A hotspot for West London’s trendy veggies and vegans, Farmacy’s entire menu reads like your nutritionist’s wishlist. Unlike similar London establishments, Farmacy has gone with glam as opposed to quirky, boasting a glitzy central bar, lush foliage throughout and £5 ‘farmaceutical syringe’ health shots. Food-wise they’re best known for their meat-free burger, but there are too many delicious options to count so go with a sense of adventure.
TRY: The guacamole. Eat with absolutely everything.
London’s original veggie and vegan restaurant first opened in 1988, and now has four restaurants across town. Its original concept of serving honestly-priced and genuinely delicious healthy food was clearly a winner, as it continues to be the health-conscious Londoner’s go-to.
TRY: The Soul Bowl, a duo of superfood salads which donates 50p to Compassion in World Farming.
America’s favourite vegan restaurant by CHLOE. finally crossed the pond last year to open its first European site in Covent Garden. Unsurprisingly it proved hugely successful, so much so that they opened further branches in Tower Bridge, Oxford Circus and at the 02 in Greenwich. You’ll be surprised to find that their plant-based menu features the likes of mac ‘n cheese, fries and the famous guac burger, as well as new British-inspired additions. Quashing the idea that a plant-based diet is bland and unexciting? Tick!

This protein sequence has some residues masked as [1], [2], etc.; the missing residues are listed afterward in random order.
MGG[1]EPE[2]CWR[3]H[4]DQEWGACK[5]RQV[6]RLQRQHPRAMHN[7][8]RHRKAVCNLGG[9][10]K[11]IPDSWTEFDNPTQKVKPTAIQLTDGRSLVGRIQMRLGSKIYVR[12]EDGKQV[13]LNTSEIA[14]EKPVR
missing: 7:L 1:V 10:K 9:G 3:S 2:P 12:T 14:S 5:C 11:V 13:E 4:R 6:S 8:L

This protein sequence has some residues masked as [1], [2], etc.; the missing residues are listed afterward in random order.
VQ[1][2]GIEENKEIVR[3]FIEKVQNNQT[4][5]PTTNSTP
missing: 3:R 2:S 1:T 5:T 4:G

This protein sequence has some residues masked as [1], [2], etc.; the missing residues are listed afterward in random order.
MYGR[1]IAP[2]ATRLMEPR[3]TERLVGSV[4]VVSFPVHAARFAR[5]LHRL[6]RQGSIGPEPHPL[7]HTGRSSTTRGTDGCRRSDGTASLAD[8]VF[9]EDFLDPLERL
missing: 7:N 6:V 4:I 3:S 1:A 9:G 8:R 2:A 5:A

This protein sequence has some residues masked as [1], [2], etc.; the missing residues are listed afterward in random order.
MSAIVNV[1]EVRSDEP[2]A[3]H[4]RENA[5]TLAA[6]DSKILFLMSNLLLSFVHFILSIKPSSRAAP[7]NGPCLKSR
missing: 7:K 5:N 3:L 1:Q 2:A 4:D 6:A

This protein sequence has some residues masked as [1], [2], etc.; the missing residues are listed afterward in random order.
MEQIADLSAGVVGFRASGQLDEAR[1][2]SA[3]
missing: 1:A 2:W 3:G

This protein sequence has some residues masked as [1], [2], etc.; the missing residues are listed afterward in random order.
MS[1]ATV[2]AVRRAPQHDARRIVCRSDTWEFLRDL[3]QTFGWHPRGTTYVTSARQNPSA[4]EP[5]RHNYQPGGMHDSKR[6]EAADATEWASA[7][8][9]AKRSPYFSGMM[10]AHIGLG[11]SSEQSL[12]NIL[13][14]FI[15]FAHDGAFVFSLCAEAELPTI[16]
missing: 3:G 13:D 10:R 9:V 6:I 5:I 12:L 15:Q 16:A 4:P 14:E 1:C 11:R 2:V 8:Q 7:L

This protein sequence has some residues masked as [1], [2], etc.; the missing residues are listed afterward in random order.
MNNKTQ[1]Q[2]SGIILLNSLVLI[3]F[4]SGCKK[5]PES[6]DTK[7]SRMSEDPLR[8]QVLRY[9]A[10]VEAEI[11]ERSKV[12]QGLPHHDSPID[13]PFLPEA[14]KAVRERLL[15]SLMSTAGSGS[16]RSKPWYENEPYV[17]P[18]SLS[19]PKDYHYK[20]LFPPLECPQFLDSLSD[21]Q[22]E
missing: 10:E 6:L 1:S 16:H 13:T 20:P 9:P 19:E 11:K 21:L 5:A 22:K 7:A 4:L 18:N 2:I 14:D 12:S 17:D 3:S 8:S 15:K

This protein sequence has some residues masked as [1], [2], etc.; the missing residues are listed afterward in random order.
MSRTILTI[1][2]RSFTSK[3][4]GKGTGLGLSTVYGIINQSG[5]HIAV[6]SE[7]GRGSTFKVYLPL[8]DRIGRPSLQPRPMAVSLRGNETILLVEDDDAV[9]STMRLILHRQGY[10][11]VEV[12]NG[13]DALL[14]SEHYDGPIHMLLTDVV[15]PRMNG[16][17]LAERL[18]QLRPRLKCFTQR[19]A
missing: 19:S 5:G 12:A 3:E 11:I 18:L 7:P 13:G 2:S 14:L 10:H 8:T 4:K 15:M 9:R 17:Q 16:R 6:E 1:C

TRY: The air baked sweet potato fries are to die for.
Not so much a restaurant as an upmarket deli, Detox Kitchen is one of the best spots in town for a quick, nutritious lunch that will leave you feeling energised. All their dishes are free from wheat, dairy and refined sugar, and the Soho branch even has a fitness studio downstairs for all-round healthy living. The stews and soups are a fragrant pick-me-up on a cold winter’s day, while the salad and protein combos are a winner year-round. Their food delivery services are great too.